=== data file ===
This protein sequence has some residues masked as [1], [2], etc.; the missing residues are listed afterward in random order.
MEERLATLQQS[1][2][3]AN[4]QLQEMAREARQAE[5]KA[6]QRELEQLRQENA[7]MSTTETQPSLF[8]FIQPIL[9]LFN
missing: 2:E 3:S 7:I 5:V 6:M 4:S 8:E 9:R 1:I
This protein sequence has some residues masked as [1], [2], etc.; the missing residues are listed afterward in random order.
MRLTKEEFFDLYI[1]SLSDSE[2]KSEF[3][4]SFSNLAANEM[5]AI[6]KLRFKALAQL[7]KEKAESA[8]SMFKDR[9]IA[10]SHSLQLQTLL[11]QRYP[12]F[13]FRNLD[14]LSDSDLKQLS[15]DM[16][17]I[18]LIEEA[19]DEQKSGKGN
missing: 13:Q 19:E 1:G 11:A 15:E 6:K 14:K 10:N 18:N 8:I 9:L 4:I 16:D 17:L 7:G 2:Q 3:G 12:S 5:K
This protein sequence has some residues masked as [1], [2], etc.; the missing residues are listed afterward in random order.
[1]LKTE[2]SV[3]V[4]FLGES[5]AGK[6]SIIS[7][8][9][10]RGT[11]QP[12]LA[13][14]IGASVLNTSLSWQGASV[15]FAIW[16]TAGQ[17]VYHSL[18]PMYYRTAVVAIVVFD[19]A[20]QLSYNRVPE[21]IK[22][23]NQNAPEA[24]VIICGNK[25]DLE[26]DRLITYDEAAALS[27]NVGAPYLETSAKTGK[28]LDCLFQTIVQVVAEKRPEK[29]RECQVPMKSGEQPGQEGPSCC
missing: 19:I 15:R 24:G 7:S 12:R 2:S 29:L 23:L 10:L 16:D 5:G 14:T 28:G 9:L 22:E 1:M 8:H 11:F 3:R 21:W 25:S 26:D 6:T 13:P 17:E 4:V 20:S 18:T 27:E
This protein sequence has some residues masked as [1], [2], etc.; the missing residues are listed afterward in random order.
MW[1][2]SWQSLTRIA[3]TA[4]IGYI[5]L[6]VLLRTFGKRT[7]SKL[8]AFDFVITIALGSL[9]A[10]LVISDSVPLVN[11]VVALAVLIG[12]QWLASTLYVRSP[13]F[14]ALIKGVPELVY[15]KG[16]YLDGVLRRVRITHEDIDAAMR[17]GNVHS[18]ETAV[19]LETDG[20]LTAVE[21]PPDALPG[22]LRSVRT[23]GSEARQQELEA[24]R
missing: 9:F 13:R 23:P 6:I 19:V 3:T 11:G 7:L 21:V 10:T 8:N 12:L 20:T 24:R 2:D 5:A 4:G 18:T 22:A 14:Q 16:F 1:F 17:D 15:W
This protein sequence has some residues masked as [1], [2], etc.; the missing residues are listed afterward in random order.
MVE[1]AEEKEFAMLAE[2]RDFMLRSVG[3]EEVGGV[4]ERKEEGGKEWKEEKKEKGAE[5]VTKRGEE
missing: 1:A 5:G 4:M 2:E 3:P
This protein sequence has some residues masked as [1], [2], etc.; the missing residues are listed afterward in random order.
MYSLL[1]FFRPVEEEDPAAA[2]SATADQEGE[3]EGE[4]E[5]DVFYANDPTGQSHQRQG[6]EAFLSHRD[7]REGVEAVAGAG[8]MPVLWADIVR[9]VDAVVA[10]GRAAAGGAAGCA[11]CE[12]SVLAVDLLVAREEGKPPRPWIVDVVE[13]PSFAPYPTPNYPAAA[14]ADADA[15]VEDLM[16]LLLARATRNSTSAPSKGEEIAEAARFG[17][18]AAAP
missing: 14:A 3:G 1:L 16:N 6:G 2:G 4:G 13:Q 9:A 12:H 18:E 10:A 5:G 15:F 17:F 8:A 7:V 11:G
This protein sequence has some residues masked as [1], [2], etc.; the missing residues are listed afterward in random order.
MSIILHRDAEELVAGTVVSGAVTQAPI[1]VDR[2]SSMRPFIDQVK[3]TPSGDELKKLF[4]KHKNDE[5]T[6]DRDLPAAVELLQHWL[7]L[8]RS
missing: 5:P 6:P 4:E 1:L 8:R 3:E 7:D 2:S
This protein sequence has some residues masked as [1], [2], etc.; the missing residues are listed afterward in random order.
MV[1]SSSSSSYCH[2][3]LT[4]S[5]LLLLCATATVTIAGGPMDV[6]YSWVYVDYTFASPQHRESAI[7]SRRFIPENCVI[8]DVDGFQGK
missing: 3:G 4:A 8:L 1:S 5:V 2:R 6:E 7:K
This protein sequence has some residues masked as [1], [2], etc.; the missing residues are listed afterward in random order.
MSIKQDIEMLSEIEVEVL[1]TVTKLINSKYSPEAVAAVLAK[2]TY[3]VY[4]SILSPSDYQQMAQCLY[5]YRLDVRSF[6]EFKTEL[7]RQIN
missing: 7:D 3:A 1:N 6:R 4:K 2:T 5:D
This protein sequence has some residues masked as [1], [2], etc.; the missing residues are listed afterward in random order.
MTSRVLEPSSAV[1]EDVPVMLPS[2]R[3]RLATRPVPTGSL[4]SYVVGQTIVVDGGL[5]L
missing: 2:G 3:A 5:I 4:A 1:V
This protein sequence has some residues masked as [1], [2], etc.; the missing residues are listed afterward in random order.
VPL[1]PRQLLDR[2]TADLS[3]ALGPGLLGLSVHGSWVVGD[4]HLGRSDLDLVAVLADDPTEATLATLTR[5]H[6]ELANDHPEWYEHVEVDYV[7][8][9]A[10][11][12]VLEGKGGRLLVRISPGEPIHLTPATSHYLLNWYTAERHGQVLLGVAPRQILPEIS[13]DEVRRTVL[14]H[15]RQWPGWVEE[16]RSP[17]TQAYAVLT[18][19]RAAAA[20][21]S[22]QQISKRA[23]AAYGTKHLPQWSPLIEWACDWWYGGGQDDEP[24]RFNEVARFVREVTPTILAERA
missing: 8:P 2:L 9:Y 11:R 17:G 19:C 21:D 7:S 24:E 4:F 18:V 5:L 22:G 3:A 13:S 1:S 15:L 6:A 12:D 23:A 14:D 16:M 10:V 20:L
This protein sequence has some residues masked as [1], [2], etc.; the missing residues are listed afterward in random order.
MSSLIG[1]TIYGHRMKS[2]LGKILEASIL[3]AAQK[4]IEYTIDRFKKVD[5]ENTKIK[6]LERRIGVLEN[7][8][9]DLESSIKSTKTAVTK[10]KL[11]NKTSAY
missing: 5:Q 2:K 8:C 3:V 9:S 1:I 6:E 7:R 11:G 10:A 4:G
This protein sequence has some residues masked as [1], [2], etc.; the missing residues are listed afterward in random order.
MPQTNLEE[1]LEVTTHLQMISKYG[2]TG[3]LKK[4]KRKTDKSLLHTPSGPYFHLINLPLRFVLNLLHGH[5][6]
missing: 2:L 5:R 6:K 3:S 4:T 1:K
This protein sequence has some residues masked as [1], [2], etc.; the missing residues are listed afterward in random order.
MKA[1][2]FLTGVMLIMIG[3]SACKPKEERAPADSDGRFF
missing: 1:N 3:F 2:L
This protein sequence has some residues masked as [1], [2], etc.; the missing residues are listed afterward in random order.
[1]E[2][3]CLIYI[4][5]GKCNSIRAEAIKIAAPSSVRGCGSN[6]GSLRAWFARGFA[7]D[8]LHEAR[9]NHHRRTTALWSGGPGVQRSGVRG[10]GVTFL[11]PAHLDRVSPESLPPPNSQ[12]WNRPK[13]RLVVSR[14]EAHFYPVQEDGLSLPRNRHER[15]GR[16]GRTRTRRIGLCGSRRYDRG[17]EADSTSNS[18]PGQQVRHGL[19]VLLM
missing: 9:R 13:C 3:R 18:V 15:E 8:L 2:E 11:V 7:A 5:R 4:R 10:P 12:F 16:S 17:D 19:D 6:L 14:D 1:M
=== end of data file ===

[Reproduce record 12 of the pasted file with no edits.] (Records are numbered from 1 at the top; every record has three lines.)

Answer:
This protein sequence has some residues masked as [1], [2], etc.; the missing residues are listed afterward in random order.
MSSLIG[1]TIYGHRMKS[2]LGKILEASIL[3]AAQK[4]IEYTIDRFKKVD[5]ENTKIK[6]LERRIGVLEN[7][8][9]DLESSIKSTKTAVTK[10]KL[11]NKTSAY
missing: 5:Q 2:K 8:C 3:V 9:S 1:I 6:E 7:R 11:G 10:A 4:G